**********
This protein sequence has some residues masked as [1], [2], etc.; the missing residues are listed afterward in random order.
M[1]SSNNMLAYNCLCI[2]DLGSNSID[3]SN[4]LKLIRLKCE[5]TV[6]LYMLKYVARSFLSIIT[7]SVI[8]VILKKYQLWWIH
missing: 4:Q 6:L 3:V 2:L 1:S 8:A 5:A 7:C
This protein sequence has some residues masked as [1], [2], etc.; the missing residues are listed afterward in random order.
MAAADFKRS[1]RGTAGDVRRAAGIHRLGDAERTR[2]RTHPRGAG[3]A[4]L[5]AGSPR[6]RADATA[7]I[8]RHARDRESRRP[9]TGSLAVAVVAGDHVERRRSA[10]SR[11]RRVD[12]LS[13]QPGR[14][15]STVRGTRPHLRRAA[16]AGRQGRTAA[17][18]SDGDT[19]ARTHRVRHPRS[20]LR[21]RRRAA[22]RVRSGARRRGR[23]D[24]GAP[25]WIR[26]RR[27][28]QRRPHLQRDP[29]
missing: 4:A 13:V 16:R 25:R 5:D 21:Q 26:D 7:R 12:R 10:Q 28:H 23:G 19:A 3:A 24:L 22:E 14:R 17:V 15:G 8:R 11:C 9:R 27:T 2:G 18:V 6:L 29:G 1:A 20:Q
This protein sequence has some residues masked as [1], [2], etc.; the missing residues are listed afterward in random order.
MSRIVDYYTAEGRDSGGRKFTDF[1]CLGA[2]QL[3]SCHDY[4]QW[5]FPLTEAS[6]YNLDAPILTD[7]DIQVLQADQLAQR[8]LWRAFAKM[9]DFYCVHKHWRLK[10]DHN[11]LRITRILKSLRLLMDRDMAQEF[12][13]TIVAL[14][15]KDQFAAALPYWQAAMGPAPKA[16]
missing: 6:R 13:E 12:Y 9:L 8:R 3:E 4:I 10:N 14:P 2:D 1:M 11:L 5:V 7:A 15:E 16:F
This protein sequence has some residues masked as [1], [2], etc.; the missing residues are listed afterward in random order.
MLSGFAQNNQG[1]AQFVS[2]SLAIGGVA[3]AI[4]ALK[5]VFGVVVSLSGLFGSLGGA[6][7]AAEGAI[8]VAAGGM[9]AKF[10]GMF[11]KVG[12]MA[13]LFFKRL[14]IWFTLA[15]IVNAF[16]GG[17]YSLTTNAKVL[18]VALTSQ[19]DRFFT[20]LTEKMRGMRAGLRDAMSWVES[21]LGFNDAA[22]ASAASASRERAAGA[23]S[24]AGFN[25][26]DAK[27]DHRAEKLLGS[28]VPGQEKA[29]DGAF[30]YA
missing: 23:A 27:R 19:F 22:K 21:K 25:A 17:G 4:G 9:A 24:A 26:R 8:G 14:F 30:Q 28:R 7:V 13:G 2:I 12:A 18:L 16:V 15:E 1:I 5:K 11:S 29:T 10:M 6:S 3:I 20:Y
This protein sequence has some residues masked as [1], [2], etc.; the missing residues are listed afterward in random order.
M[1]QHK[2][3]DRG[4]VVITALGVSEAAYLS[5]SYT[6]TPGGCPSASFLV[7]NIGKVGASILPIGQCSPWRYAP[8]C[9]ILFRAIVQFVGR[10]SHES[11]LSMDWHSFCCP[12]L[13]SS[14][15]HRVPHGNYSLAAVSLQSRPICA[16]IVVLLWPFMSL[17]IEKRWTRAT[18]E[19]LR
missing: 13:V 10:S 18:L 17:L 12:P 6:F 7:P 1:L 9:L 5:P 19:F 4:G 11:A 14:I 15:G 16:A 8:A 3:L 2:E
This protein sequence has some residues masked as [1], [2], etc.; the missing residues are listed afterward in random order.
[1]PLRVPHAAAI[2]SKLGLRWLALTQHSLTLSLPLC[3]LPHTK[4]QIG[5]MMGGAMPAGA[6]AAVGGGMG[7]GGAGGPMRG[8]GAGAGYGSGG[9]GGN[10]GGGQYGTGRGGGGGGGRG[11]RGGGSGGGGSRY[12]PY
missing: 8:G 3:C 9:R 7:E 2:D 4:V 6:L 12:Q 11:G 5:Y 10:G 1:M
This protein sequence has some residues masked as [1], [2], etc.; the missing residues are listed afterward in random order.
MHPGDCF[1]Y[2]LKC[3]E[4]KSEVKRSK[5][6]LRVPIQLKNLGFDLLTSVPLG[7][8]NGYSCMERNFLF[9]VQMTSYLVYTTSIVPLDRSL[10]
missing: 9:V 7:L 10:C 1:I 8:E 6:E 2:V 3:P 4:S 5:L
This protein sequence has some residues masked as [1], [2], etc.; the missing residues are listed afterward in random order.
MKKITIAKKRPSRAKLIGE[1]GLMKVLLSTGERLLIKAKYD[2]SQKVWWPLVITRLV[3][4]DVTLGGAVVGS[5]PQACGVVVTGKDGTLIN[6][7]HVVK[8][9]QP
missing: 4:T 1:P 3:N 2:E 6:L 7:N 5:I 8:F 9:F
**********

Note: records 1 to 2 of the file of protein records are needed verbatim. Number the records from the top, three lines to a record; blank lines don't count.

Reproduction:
This protein sequence has some residues masked as [1], [2], etc.; the missing residues are listed afterward in random order.
M[1]SSNNMLAYNCLCI[2]DLGSNSID[3]SN[4]LKLIRLKCE[5]TV[6]LYMLKYVARSFLSIIT[7]SVI[8]VILKKYQLWWIH
missing: 4:Q 6:L 3:V 2:L 1:S 8:A 5:A 7:C
This protein sequence has some residues masked as [1], [2], etc.; the missing residues are listed afterward in random order.
MAAADFKRS[1]RGTAGDVRRAAGIHRLGDAERTR[2]RTHPRGAG[3]A[4]L[5]AGSPR[6]RADATA[7]I[8]RHARDRESRRP[9]TGSLAVAVVAGDHVERRRSA[10]SR[11]RRVD[12]LS[13]QPGR[14][15]STVRGTRPHLRRAA[16]AGRQGRTAA[17][18]SDGDT[19]ARTHRVRHPRS[20]LR[21]RRRAA[22]RVRSGARRRGR[23]D[24]GAP[25]WIR[26]RR[27][28]QRRPHLQRDP[29]
missing: 4:A 13:V 16:R 25:R 5:D 21:Q 26:D 7:R 12:R 10:Q 28:H 23:G 19:A 3:A 24:L 22:E 14:R 17:V 15:G 8:R 11:C 9:R 27:T 2:G 18:V 6:L 29:G 1:A 20:Q